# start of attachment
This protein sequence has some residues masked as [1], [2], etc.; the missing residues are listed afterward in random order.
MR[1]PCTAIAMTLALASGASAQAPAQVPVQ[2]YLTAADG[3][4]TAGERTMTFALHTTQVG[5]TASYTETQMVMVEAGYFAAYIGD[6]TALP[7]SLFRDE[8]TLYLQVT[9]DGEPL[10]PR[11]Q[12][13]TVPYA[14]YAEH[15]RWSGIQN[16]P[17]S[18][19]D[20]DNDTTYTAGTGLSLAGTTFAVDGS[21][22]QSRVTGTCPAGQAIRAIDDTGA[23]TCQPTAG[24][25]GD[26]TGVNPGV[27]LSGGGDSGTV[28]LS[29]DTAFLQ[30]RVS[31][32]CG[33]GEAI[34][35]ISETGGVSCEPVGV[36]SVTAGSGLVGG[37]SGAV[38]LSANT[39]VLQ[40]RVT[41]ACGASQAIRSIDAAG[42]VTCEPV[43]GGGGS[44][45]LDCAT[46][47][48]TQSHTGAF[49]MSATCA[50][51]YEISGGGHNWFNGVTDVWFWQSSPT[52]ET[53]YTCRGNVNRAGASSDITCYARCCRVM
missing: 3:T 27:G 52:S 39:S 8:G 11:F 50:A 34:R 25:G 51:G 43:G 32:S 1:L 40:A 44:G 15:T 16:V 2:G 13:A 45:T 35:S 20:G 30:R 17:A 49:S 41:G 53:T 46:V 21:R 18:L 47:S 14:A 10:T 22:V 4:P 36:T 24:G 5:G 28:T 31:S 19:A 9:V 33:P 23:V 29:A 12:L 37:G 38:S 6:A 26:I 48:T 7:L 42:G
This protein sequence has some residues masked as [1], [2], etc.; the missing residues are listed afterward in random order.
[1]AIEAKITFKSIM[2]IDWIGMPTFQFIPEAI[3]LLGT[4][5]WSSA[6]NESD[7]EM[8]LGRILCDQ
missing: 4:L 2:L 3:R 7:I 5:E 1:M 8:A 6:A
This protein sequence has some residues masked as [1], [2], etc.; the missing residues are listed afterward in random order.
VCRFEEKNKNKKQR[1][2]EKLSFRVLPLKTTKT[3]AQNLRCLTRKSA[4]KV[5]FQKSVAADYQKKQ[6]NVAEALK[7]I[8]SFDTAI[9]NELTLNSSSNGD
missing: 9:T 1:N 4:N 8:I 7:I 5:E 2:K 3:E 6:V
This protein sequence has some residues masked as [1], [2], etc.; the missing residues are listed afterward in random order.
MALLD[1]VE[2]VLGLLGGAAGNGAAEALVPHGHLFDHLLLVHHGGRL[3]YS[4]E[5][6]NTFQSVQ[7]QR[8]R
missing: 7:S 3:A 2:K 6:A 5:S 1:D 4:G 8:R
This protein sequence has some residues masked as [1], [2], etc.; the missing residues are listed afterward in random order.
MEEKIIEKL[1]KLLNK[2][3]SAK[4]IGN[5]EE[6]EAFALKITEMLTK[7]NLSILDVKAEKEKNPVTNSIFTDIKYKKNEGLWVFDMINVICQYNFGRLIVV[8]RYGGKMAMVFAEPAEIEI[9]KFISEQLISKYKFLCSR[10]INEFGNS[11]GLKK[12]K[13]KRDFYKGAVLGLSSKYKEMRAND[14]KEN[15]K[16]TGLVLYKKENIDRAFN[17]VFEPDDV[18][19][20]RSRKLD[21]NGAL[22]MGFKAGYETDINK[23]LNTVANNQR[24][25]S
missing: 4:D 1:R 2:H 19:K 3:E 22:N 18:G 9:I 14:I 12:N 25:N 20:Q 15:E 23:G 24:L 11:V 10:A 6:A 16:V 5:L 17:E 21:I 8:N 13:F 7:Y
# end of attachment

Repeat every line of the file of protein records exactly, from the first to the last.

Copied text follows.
This protein sequence has some residues masked as [1], [2], etc.; the missing residues are listed afterward in random order.
MR[1]PCTAIAMTLALASGASAQAPAQVPVQ[2]YLTAADG[3][4]TAGERTMTFALHTTQVG[5]TASYTETQMVMVEAGYFAAYIGD[6]TALP[7]SLFRDE[8]TLYLQVT[9]DGEPL[10]PR[11]Q[12][13]TVPYA[14]YAEH[15]RWSGIQN[16]P[17]S[18][19]D[20]DNDTTYTAGTGLSLAGTTFAVDGS[21][22]QSRVTGTCPAGQAIRAIDDTGA[23]TCQPTAG[24][25]GD[26]TGVNPGV[27]LSGGGDSGTV[28]LS[29]DTAFLQ[30]RVS[31][32]CG[33]GEAI[34][35]ISETGGVSCEPVGV[36]SVTAGSGLVGG[37]SGAV[38]LSANT[39]VLQ[40]RVT[41]ACGASQAIRSIDAAG[42]VTCEPV[43]GGGGS[44][45]LDCAT[46][47][48]TQSHTGAF[49]MSATCA[50][51]YEISGGGHNWFNGVTDVWFWQSSPT[52]ET[53]YTCRGNVNRAGASSDITCYARCCRVM
missing: 3:T 27:G 52:S 39:S 8:G 11:F 50:A 34:R 25:G 51:G 43:G 32:S 1:L 40:A 44:G 15:T 16:V 2:G 13:A 45:T 35:S 20:G 30:R 17:A 49:S 41:G 53:T 46:V 21:R 18:L 47:S 14:A 10:T 22:V 4:P 36:T 24:G 5:G 28:T 31:S 19:A 9:V 33:P 23:V 29:A 12:L 37:G 38:S 6:A 26:I 48:T 7:L 42:G
This protein sequence has some residues masked as [1], [2], etc.; the missing residues are listed afterward in random order.
[1]AIEAKITFKSIM[2]IDWIGMPTFQFIPEAI[3]LLGT[4][5]WSSA[6]NESD[7]EM[8]LGRILCDQ
missing: 4:L 2:L 3:R 7:I 5:E 1:M 8:A 6:A
This protein sequence has some residues masked as [1], [2], etc.; the missing residues are listed afterward in random order.
VCRFEEKNKNKKQR[1][2]EKLSFRVLPLKTTKT[3]AQNLRCLTRKSA[4]KV[5]FQKSVAADYQKKQ[6]NVAEALK[7]I[8]SFDTAI[9]NELTLNSSSNGD
missing: 9:T 1:N 4:N 8:I 7:I 5:E 2:K 3:E 6:V
This protein sequence has some residues masked as [1], [2], etc.; the missing residues are listed afterward in random order.
MALLD[1]VE[2]VLGLLGGAAGNGAAEALVPHGHLFDHLLLVHHGGRL[3]YS[4]E[5][6]NTFQSVQ[7]QR[8]R
missing: 7:S 3:A 2:K 6:A 5:S 1:D 4:G 8:R
This protein sequence has some residues masked as [1], [2], etc.; the missing residues are listed afterward in random order.
MEEKIIEKL[1]KLLNK[2][3]SAK[4]IGN[5]EE[6]EAFALKITEMLTK[7]NLSILDVKAEKEKNPVTNSIFTDIKYKKNEGLWVFDMINVICQYNFGRLIVV[8]RYGGKMAMVFAEPAEIEI[9]KFISEQLISKYKFLCSR[10]INEFGNS[11]GLKK[12]K[13]KRDFYKGAVLGLSSKYKEMRAND[14]KEN[15]K[16]TGLVLYKKENIDRAFN[17]VFEPDDV[18][19][20]RSRKLD[21]NGAL[22]MGFKAGYETDINK[23]LNTVANNQR[24][25]S
missing: 4:D 1:R 2:H 19:K 3:E 22:N 18:G 9:I 14:I 12:N 25:N 20:Q 15:E 23:G 24:L 11:V 10:A 6:A 16:V 5:L 17:E 21:I 8:N 13:F 7:Y